401(k) / 403(b) Plans - Selected Developments
This is to update you on certain recent developments pertaining to 401(k) and 403(b) plans, which may affect your plan operations and plan document.
Disputes Concerning Whether A Participant Is Disabled
The New Rule
Effective as of April 1, 2018, potential new claims and appeals procedures exist for situations in which there is a dispute regarding whether a participant has met a plan’s definition of a disability.
These new rules apply not only to disability plans but also to retirement plans and non-qualified deferred compensation plans. The new rules do not apply to non-ERISA 403(b) plans (i.e. governmental and church 403(b) plans).
An exception exists to these rules for retirement and deferred compensation plans that defined disability by looking to an “outside source” (i.e. by looking to the Federal Social Security Administration or to a disability income policy), so that there is no discretion on the part of the employer, are not subject to the new rules.
If a given plan designee (i.e. depending on the definition of disability) is required to meet the new rules, the new rules impose certain additional requirements pertaining to processing disability claims and appeals.
Potential Need to Amend the Plan
These new rules may require a plan amendment. If you have not done so already, please contact your document provider concerning this topic.
Casualty Loss As a Hardship Withdrawal
As a result of some recent legislation, a casualty loss for hardship withdrawal purposes is permitted only if the casualty occurred in a federal disaster area. This change resulted from certain Internal Revenue Code changes which were not intended to (but did) affect the 401(k)/403(b) hardship withdrawal rules. It is hoped that this unintended result will eventually be reversed.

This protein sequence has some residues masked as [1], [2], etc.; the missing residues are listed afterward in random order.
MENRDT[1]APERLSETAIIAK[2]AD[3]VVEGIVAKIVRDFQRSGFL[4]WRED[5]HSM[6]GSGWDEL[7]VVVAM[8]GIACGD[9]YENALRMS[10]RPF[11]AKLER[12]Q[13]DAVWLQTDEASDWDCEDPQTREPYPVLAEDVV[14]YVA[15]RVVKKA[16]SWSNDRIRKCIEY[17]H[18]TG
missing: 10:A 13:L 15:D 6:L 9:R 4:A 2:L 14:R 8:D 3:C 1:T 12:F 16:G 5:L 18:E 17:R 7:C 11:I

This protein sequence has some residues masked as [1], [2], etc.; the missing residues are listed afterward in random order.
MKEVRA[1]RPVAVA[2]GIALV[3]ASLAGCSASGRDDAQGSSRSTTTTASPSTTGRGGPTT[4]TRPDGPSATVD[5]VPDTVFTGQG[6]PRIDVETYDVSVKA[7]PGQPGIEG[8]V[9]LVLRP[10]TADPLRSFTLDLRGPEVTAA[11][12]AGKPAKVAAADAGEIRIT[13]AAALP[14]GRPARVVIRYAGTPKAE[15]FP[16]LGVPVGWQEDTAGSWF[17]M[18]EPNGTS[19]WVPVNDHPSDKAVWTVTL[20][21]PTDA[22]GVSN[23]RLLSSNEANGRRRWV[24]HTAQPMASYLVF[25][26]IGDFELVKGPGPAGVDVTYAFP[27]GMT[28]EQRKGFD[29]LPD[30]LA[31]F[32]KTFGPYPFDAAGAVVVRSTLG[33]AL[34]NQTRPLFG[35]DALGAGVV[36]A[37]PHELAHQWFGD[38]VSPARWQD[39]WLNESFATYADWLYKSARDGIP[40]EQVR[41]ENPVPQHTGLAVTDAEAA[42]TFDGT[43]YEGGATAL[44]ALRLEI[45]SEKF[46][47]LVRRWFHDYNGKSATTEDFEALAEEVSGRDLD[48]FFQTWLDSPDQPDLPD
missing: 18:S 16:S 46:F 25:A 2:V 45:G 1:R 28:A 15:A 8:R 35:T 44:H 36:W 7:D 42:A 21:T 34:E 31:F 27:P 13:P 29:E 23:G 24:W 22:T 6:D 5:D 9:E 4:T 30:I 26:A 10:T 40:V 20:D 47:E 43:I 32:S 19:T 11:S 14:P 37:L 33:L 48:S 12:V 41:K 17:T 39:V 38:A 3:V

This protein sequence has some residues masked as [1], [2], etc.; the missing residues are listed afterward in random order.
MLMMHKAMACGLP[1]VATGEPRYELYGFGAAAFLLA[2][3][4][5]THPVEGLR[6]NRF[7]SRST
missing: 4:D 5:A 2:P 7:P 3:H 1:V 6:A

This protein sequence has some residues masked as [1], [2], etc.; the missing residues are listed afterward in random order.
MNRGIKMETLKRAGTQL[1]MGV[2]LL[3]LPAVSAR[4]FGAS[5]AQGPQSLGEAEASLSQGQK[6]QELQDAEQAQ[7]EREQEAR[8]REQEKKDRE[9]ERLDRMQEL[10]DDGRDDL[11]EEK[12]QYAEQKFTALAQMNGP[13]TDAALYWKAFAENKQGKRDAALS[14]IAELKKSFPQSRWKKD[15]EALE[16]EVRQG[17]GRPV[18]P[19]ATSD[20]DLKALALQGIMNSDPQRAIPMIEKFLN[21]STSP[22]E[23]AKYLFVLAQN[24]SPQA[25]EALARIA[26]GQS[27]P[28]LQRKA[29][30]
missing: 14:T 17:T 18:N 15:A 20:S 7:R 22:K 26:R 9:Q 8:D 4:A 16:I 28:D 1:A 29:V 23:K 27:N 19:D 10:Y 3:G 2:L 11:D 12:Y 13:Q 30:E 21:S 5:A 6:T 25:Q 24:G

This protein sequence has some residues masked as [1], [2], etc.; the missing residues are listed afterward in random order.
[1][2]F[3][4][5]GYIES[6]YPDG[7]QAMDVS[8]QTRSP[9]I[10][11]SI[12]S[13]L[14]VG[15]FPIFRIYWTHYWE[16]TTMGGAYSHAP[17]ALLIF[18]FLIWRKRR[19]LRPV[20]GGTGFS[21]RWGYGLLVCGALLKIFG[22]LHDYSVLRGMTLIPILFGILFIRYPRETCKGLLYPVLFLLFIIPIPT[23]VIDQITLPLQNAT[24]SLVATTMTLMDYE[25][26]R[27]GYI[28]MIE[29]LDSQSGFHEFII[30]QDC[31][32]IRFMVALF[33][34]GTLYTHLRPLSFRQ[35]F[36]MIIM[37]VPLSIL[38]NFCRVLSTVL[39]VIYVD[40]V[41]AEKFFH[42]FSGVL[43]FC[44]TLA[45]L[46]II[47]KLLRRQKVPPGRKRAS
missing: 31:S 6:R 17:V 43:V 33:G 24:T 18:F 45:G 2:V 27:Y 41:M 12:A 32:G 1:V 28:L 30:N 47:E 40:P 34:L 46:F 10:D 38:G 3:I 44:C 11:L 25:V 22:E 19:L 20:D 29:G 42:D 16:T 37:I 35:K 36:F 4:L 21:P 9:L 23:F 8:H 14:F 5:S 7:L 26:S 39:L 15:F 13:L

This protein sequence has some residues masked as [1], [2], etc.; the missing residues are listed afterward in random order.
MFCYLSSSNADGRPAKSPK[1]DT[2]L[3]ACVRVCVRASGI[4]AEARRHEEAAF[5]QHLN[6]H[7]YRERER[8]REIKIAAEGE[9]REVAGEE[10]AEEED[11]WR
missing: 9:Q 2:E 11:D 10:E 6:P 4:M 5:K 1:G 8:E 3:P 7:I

Potential New Rules Pertaining to Hardship Withdrawals
Recent legislation contains new rules pertaining to hardship withdrawals that will be effective in 2019, not 2018. These rules include:
- A participant does not have to take a plan loan prior to taking a hardship withdrawal.
- A participant’s ability to make elective deferral contributions does not have to be suspended for six months after taking a hardship withdrawal.
- Hardship withdrawals can now include earnings on elective deferral contributions.
- Hardship withdrawals are now permitted from sources that were previously not permitted, which means that hardship withdrawals may now be taken from safe harbor monies.
Some uncertainty exists concerning the above new rules. For the most part, it appears that these rules are voluntary, and not mandatory. Some employers may decide to adopt some, but not all, of the above new rules. Also, some of the above new rules may require additional IRS guidance and/or legislative action before we can understand the rules’ full ramifications.
Tom Horton is a partner with Barrett McNagny, concentrating his practice in the area of employee benefits. He has extensive experience working with employers on 401(k) and 403(b) plans. He can be reached at 260-423-8830 or at firstname.lastname@example.org.
Bob Kistler has over a decade of experience, concentrating his practice in the area of employee benefits and ERISA compliance and litigation. He can be reached at 260-423-8873 or at email@example.com.